First settlers

First Land Owners

Until 1701 no one owned any specific land.  The land was the property of everyone.  If was considered free for all to use.  It was of course a vast wilderness abounding in wildlife.
It is believed that the first landowner in our area was Charles Groesbeck who settled in Section 33 in 1830 according to the Warren Historical Society's Booklet on the History of Warren.  Then followed Charles Rivard in 1831 in Section 35.  He made a homestead at the northwest corner of 12 Mile and Mound.  Others followed Louis Groesbeck and the Beebe Family who settled near the trail (later called the
Creek Road) that ran along the Red Run Creek.  

Beebe’s corners

This was probably the first settlement in what was later Warren Township and became known as Beebe’s corners probably because it had a toll gate run by John L Beebe, to pay for the labor that went into the plank road paving over marshy area of road.  The road was ten feet wide and made of oak planks.  Loaded wagons had the right of way.  Or if both were loaded or empty the wagon heading South had the right of way and the other one had to pull off.  This was not very good  after a rain as the ground became very muddy.  John Beebe also operated a general store, tin shop and later a post office.

1826 Warren was still a heavily timbered area.  The Moravian road was still a trail road.

Land office very busy

The land office was doing a booming business in the 1830s.  Most of the settlers arrived after 1830.  The dense trees were cut for homes, fuel and crop land.  The area of Warren and Center Line began to be changed from mature forest to rural farmland.

 Trees five feet in diameter

The dense trees, some about five feet in diameter at the base and over 200 feet tall, were cut for homes, fuel and crop land.  The area of Warren was gradually changed from mature forest to rural farmland.  These settlers still had no laws and no police except the sheriff but nearly everyone agreed to live in a civilized way.  Crime was very low during these times but we have no evidence to prove it until more research is done.  Most people were too busy cutting trees, clearing ground, planting crops, building cabins, gathering food, cooking meals and doing chores to cause any trouble.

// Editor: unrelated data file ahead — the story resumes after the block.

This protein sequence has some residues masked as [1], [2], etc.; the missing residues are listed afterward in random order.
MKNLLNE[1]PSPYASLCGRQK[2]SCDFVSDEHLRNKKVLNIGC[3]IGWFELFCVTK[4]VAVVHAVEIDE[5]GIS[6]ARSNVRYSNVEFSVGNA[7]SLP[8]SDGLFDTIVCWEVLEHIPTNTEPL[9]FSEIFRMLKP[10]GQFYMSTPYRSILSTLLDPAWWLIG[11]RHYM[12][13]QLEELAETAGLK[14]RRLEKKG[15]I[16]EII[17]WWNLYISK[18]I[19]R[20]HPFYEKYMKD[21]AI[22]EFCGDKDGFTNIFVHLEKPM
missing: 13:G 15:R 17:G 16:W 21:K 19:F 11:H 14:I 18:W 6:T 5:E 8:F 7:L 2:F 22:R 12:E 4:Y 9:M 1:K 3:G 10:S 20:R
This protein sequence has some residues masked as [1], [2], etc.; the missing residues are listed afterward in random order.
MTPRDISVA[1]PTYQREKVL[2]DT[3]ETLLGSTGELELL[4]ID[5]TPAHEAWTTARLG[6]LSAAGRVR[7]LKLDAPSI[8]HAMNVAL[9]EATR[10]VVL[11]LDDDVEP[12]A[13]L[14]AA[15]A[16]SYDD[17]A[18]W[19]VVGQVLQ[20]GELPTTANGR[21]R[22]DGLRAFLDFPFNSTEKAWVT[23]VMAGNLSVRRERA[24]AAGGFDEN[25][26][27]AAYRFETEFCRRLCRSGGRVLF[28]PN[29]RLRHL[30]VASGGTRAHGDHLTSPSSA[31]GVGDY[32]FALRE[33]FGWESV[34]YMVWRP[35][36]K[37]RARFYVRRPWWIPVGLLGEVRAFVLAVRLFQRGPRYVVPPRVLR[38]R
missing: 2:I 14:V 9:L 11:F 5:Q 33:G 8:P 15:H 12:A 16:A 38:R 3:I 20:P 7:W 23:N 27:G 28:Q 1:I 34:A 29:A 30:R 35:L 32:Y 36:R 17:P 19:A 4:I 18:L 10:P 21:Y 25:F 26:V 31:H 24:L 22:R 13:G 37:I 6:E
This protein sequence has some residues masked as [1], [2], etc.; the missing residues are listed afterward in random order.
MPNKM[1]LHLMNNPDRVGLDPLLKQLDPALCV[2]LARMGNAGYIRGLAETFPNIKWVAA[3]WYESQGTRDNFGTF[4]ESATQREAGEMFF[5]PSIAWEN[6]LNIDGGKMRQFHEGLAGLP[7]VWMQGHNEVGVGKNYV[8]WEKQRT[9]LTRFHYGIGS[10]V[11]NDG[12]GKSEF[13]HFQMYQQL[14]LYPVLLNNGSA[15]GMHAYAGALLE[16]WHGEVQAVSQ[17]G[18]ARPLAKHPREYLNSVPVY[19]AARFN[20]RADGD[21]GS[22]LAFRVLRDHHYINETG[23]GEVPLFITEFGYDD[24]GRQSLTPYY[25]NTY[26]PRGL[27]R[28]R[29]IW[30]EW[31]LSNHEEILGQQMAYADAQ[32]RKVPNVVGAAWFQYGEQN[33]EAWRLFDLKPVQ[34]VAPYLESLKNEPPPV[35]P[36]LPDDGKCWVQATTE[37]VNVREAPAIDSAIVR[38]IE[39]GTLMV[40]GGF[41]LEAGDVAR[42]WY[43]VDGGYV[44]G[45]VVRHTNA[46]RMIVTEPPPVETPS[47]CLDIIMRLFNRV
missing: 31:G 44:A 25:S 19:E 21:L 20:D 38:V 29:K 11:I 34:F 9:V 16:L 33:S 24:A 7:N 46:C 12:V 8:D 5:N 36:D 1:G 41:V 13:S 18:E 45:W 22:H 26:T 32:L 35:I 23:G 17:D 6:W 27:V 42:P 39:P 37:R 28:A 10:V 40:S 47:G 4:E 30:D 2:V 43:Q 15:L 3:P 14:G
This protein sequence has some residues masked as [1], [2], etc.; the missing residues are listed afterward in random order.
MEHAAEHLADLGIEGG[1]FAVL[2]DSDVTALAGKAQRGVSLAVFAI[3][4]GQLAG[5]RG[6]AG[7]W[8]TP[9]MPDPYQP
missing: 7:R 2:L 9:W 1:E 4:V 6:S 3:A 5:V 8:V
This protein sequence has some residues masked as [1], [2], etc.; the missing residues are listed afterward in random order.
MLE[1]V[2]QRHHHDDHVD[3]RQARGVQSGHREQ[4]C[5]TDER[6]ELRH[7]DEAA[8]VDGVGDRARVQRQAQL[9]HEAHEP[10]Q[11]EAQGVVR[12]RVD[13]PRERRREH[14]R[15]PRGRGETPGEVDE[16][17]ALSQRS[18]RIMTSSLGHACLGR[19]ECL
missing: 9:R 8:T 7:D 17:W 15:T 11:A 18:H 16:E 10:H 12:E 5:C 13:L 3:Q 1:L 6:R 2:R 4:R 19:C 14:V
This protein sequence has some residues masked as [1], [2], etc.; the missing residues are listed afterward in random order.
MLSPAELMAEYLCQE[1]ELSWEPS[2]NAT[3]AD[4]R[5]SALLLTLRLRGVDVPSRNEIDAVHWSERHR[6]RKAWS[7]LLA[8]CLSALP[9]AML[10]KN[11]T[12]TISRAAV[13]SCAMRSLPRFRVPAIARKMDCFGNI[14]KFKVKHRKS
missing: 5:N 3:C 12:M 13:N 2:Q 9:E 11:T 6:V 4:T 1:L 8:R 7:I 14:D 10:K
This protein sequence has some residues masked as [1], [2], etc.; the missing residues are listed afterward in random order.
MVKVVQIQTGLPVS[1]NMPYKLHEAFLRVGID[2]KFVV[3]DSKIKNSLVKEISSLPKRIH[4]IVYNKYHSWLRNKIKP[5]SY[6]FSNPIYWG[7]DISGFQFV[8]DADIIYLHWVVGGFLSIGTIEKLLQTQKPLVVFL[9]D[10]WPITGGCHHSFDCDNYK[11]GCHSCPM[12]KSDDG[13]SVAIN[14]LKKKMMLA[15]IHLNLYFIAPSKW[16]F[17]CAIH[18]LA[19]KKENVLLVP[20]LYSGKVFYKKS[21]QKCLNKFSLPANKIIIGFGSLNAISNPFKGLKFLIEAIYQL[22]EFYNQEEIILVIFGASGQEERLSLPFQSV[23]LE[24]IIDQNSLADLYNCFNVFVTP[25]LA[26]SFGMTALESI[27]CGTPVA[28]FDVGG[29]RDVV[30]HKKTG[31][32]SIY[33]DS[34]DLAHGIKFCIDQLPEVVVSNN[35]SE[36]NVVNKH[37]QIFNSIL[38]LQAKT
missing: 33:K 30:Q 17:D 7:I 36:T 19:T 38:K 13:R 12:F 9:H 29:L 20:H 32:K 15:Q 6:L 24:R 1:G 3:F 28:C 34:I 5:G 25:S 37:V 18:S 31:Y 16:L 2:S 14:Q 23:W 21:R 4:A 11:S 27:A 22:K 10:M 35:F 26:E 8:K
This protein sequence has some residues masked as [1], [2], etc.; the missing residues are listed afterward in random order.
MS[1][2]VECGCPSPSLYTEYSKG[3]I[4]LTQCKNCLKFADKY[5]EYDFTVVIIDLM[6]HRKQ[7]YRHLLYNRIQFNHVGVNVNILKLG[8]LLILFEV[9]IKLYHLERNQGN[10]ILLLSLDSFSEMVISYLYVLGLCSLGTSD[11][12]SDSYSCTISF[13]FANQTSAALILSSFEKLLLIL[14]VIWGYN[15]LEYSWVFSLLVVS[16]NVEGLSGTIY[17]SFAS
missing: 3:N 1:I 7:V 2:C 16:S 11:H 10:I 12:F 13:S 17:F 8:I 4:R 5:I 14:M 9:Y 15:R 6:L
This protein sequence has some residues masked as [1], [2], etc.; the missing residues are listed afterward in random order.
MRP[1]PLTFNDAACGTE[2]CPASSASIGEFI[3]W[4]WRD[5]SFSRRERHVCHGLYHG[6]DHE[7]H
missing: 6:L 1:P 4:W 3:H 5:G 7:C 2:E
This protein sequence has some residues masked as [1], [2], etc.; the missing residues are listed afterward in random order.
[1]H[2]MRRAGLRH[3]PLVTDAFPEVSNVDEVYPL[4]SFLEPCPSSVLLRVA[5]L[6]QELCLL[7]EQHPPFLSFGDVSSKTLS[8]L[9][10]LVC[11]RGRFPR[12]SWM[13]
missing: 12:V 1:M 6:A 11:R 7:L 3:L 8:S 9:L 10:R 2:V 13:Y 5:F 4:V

Beebe’s Corners sprouted a Tavern, trading post, distillery, a mill and later other businesses.  It has been reported that the main industries in the early days of the village other than farming was making of bricks, saw mills, flour and feed mills, and wagon and buggy making.

This is what they saw when they arrived here.
The first pioneers worked very hard and long.  It was a survive or not survive situation.  They had to keep constant watch for raiders or hostile Indians.  First they had to build a lean-to to protect themselves from wolves, bears and wild cats as there were no rooms at the Holiday Inn. 
They had to scout out places to find water and to build a cabin.  The next thing was to clear some ground to plant some crops.  All cooking was done outside regardless of weather.  The lean-to usually did not keep out the rain.  Misquotes were horrendous.  There were no power tools so everything had to be done with the ax.  If they brought animals pens had to be constructed.   Soon a primitive cabin was built.  This was followed some time later by a real log cabin with a roof that kept out rain.  There were no windows as there was no glass.  The cooking was still done outside until a chimney could be constructed.  The woods was the bathroom until an outhouse could be constructed and there was no toilet paper. There were no stores or fast food places.   All things needed had to be built by hand out of local materials.  All of this took great amounts of time and hard labor. 
There were no roads just trails.  If you got hurt you either bandaged yourself up with rags or died as there was no help around.  Any neighbor was a long ways away.  Many settlers died from Indian raids and diseases.  Many babies died and many women died in childbirth as there were no doctors. 
See the History links for more details.
Here are the stones of a few of them.  The first settlers usually did not even have shovels, caskets or gravestones.

old stone old stone 2    

German words on stone Engleman stoneMiller stone

Halmich stone Weingartz  Kaltz stone

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